Should Kasich pay back campaign security costs?

Posted at 6:42 PM, May 05, 2016
and last updated 2016-05-05 19:42:25-04

CINCINNATI — A day following GOP presidential hopeful and Ohio Gov. John Kasich’s announcement that he was suspending his campaign, Democratic leaders are pressuring him to disclose how much he paid for his security along the campaign trail.

Months on the presidential campaign trail drove up the bill to protect Kasich. Estimates several weeks ago, backed up by WCPO news partner Politifact, put that figure at upwards of $350,000 in taxpayer dollars.

Now, legally, the Kasich campaign is not obligated to disclose the specifics of the cost of his security to Ohio taxpayers.

But Democratic leaders are pressuring the governor not only to disclose those figures, but to pay the costs back to the taxpayers.

“Now that the campaign is over, especially, just tell us how much it cost,” said Ohio Democratic Party Chair David Pepper. “There’s no justification to hide that cost.”

It’s a question the Kasich campaign has answered time and again as the governor’s time away grew more considerable. His office always said it won’t comment on matters of security, for him or his family.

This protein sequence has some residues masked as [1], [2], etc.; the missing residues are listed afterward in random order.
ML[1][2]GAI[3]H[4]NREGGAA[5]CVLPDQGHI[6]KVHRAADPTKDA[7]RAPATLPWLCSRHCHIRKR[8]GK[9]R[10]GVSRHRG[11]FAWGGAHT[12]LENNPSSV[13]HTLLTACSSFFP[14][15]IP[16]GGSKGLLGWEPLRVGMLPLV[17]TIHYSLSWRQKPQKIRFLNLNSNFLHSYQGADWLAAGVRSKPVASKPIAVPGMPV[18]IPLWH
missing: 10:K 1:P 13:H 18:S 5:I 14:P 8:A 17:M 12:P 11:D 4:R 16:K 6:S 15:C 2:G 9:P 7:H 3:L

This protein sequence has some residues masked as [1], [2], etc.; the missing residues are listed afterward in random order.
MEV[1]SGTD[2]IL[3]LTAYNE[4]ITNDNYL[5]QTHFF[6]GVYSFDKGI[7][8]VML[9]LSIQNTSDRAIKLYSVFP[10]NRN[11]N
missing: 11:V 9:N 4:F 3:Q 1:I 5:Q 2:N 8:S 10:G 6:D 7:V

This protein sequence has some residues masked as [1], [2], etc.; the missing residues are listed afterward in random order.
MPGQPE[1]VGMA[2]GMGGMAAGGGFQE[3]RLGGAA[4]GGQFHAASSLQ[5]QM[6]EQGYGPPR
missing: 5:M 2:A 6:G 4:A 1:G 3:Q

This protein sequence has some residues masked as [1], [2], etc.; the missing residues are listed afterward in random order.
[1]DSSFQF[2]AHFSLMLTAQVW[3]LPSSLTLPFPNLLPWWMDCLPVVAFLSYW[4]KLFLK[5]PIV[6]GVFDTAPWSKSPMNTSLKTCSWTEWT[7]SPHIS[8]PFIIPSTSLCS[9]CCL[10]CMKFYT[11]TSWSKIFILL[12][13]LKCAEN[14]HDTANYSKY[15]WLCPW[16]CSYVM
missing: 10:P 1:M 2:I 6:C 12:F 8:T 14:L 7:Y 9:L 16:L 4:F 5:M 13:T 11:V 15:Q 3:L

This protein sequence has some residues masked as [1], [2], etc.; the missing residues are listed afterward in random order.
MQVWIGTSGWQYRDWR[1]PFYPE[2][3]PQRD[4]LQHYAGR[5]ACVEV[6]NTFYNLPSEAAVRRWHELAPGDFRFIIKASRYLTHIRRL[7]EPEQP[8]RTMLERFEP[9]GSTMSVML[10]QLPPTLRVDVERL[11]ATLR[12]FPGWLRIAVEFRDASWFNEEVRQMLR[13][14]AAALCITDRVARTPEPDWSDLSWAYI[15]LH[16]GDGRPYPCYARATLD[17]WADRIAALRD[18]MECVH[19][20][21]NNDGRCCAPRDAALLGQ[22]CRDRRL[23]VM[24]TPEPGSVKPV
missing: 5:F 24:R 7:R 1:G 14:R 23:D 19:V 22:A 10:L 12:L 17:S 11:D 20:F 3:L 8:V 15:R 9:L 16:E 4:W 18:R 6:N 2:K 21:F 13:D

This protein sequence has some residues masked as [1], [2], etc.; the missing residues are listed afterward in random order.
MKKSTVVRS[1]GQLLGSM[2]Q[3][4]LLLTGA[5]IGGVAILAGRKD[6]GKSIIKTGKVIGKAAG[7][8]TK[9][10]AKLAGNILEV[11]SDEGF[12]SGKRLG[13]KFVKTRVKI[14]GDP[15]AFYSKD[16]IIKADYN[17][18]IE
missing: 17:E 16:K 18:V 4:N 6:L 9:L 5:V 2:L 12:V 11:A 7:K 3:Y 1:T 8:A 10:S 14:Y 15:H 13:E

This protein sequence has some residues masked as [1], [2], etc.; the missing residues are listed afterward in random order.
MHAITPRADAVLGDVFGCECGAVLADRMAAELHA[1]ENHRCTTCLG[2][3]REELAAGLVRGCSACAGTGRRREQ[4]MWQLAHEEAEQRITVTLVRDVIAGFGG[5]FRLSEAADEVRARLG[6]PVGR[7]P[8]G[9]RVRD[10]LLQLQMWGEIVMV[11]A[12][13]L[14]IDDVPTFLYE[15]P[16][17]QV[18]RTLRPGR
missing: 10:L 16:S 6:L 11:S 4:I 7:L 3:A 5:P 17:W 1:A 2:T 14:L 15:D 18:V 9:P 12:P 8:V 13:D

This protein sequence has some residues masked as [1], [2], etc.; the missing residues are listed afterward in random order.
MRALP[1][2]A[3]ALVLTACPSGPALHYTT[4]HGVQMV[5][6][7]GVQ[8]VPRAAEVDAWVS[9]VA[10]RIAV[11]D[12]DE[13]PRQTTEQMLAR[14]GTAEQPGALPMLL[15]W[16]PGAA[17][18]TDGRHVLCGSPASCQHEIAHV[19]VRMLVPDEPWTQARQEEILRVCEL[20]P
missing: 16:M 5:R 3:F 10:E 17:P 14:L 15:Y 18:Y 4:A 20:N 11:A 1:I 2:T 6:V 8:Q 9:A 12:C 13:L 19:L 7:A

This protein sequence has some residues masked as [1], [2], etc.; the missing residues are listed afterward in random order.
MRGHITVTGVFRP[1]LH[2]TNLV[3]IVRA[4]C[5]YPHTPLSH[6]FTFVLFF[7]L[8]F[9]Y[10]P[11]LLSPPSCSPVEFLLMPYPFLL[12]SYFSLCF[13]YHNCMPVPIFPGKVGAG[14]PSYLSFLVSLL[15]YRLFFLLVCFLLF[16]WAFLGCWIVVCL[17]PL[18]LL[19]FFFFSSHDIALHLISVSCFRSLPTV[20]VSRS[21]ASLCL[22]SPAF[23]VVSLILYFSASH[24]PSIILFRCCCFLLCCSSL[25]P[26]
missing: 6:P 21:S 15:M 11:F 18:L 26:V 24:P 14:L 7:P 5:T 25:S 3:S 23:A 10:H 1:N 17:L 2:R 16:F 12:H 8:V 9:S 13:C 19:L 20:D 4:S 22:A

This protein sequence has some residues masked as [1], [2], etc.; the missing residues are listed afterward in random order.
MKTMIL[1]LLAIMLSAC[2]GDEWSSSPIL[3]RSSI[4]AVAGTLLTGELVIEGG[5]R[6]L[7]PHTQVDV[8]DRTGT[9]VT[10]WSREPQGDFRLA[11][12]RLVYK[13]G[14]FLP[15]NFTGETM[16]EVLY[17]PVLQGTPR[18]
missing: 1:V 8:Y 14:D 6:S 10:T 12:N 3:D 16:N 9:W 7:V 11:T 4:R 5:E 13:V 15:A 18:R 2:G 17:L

It’s just something that comes with the job, campaign officials say.

Xavier University political scientist Mack Mariani said the concern of campaign security costs is a perennial complaint from leaders on both sides of the aisle.

“The cost to the office would be: Would every governor have to step down if they were running for president, and would we expect that of Democrats as well as Republicans?” said Mariani.

But Pepper cited the example of former presidential candidate and Wisconsin Gov. Scott Walker, who not only disclosed but reimbursed taxpayers for his security costs.

“I’m not saying he should have had security,” Pepper said. “I just think if it’s clearly been to support the campaign I think and all the millions these guys are raising for their campaign, I think the campaign should end up reimbursing for the cost as opposed to having it be taxpayers footing the bill for what was basically a presidential campaign.”